When you wish for something, be careful. You might get more than you bargained for.
THE WISHING MASHINE
He drove us to the abandoned house. When we got out, I looked around. The house sat in the middle of the woods. If that wasn’t creepy enough, it was literally falling apart right in front of us. It looked dangerous.
Luke had invited me to a party. He knew I hated parties, but I went anyway. And then, on the way, he told me he wanted to show me something. So here we were, standing in front of this morbid looking, broken thing.
The air was cold, so I pulled my jacket tighter around me. I saw Luke glance at me, and he almost moved toward me, but I stopped him.
“Why are we here?” I asked.
“My friend said there was something amazing inside,” Luke said excitedly. “I don’t really know what it is, because what could be in there? It’s a shithole.”
I frowned. “I don’t like it here.”
Luke grabbed my wrist and practically dragged me into the house. It was one story and it looked like kids had been coming here and using things to break it down faster, like it was infected and needed to be dealt with.
I moved toward one of the closed doors, expecting it to be locked, or have spider webs all over it. Once I opened it, I could smell something so strong that it made my stomach twist.
“What is that?” I gasped, stepped back.
Luke came up behind me, his face screwed up in revulsion. “I have no idea.” He squeezed his brown eyes shut and shook his head. “It’s disgusting. I’m sorry; I shouldn’t have brought you here.”
“It’s okay,” I said.
I heard Luke turn around and I thought he was going to leave until he shouted, Gail, come here! I found it.”
I followed his voice, and it wasn’t that far away, only in another part of the house. It looked like an old game room. But there was only one thing in it, and it was pushing in the corner, a sheet over it.
Luke grinned and removed the grimy-looking sheet.
It was a large, fortune-telling wishing machine booth. The woman inside the glass had a head decoration that looked like little coins, and little stars dangled from them. She was bent over a crystal ball, her eyes looking ominously at anyone who passed her. She wanted them to succumb and make a wish.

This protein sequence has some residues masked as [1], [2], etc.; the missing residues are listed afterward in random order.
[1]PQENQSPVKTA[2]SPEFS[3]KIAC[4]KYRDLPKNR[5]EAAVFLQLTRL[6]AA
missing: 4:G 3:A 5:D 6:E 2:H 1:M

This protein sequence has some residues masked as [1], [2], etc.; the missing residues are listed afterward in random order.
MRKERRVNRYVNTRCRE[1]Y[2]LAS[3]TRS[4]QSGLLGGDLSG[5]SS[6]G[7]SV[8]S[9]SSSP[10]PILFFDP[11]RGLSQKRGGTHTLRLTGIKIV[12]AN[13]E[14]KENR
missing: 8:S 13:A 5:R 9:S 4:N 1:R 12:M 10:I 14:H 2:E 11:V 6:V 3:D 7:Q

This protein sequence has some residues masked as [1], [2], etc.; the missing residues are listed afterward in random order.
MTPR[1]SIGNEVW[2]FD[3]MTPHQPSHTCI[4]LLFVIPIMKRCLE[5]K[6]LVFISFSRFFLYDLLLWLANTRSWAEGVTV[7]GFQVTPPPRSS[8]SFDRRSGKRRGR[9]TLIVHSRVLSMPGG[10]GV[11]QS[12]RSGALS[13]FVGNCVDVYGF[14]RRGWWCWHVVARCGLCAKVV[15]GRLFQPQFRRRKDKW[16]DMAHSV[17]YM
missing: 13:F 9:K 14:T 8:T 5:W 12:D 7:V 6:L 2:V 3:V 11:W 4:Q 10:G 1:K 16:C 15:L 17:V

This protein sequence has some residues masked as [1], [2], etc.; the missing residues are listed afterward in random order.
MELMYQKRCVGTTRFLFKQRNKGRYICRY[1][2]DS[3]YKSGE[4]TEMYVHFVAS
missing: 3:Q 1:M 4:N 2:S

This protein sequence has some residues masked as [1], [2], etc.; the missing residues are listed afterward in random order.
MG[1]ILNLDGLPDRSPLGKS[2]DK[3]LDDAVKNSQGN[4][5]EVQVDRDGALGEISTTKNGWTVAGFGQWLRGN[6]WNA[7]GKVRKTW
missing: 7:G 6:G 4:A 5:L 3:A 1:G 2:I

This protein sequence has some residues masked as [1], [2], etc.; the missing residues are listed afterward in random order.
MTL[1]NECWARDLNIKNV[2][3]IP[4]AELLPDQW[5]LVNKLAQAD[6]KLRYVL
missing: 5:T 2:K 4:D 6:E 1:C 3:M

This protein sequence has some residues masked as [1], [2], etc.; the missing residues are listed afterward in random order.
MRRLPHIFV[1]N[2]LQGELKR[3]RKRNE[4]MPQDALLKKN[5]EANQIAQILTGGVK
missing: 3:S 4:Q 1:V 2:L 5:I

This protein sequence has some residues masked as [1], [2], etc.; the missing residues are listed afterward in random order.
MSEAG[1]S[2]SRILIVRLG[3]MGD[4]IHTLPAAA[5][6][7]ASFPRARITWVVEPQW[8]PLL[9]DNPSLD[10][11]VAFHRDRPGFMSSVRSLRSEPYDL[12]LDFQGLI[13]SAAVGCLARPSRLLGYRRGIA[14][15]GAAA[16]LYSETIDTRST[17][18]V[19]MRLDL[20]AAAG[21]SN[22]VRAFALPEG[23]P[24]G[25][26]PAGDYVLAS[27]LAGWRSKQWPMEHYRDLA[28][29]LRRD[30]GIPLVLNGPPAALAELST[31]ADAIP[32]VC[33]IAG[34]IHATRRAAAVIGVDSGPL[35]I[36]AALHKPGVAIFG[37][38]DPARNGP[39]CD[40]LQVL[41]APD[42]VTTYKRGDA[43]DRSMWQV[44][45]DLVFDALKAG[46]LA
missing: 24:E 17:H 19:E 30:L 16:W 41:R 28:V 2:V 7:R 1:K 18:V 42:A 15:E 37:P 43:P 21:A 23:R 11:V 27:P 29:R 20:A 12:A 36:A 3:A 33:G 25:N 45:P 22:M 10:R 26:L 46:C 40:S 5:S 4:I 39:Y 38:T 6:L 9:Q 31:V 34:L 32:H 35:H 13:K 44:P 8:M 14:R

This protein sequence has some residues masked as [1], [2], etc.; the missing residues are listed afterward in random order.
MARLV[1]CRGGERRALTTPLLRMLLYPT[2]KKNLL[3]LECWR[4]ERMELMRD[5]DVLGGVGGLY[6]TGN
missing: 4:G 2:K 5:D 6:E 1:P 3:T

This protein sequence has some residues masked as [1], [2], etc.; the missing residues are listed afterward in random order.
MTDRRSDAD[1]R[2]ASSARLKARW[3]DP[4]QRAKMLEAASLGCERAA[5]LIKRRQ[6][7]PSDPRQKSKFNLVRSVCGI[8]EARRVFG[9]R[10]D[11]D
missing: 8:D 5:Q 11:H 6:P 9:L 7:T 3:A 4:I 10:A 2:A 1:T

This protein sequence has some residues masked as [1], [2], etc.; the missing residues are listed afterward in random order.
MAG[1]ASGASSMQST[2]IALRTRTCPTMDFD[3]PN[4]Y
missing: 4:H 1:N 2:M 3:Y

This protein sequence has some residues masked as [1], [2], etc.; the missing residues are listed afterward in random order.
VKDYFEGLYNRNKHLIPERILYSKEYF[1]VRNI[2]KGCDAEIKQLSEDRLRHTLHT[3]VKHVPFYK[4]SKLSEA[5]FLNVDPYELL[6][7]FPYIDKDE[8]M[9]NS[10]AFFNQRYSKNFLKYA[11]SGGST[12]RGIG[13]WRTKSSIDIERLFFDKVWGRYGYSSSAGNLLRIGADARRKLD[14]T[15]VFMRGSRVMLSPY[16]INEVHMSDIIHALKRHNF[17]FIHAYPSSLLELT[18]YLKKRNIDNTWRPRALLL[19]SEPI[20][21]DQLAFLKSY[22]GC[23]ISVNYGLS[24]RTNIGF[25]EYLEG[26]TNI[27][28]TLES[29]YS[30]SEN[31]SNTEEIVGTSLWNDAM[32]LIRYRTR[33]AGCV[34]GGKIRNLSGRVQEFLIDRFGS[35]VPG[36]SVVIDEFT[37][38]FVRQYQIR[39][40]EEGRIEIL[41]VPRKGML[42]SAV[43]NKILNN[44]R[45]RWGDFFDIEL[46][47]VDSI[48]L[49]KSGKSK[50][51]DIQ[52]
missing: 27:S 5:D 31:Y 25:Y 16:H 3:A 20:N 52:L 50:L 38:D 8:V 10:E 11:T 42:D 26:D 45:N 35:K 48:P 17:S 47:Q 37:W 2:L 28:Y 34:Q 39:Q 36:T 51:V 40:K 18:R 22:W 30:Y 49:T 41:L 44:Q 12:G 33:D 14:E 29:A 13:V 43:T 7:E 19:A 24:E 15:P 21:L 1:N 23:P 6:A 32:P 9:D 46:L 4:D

“You should make a wish,” Luke urged.
“Why?” I asked. “It won’t come true. This thing is so old that it won’t even work anymore.”
But, even as I said it, I was thinking of something. I know if I made the wish in front of Luke, he’d just think I was insane.
I wish I could make them go away.
I walked around to the back of the machine. It was plugged in. I scrunched my nose in confusion and shrugged at Luke.
“Got to say it out loud,” he muttered. “I wish for a Big Mac!”
I rolled my eyes. “You idiot, that’s not a wish. You could easily go buy one.”
He nodded. “I could, but it would be nice if it could just appear out of thin air.”
I walked away from him and back outside. I waited by the car until he came back. I didn’t really speak much until we got to the party. It was a Halloween party. People in costumes were everywhere, and as I got out of the car, some girls shot me glares.
“Nice costume, Gail. Ugly is always in.”
I frowned at Lily Owens. She was standing with her friends, wearing a black robe and a witch hat. From bitch to witch.
“Simmons, you look like someone beat you with a hideous stick.” Miranda Reeves cackled.
“They took too many shots at you,” a voice said from behind me. I was going to turn around and tear their face off, but then I realized their comment was toward Miranda.
The boy stepped around me and turned to gaze at my face. His black hair was slightly curly, and his eyes were the greenest I’d ever seen. He smiled, and then returned his attention to the girls.
“It’s a shame that such pretty girls have to be such bitches,” he told them. “Lily, you should realize how much it hurts to be called ugly. Trevor told me about what happened last year. And Miranda, well, I really have no idea what you’re issue is.”
I cleared my throat, and the boy turned to face me, with a smirk.
“I’m sorry about them.” He stuck out his hand. “I’m Saxon. Trevor Barnes is my cousin.”
I glanced at Trevor, who was dressed as Dracula and chugging a beer. I looked back at Saxon. “I didn’t think he’d even have a nice relative.”
He laughed. “Yeah, well, Trevor’s not exactly the nicest person. That’s why all the girls like me better.” He winked.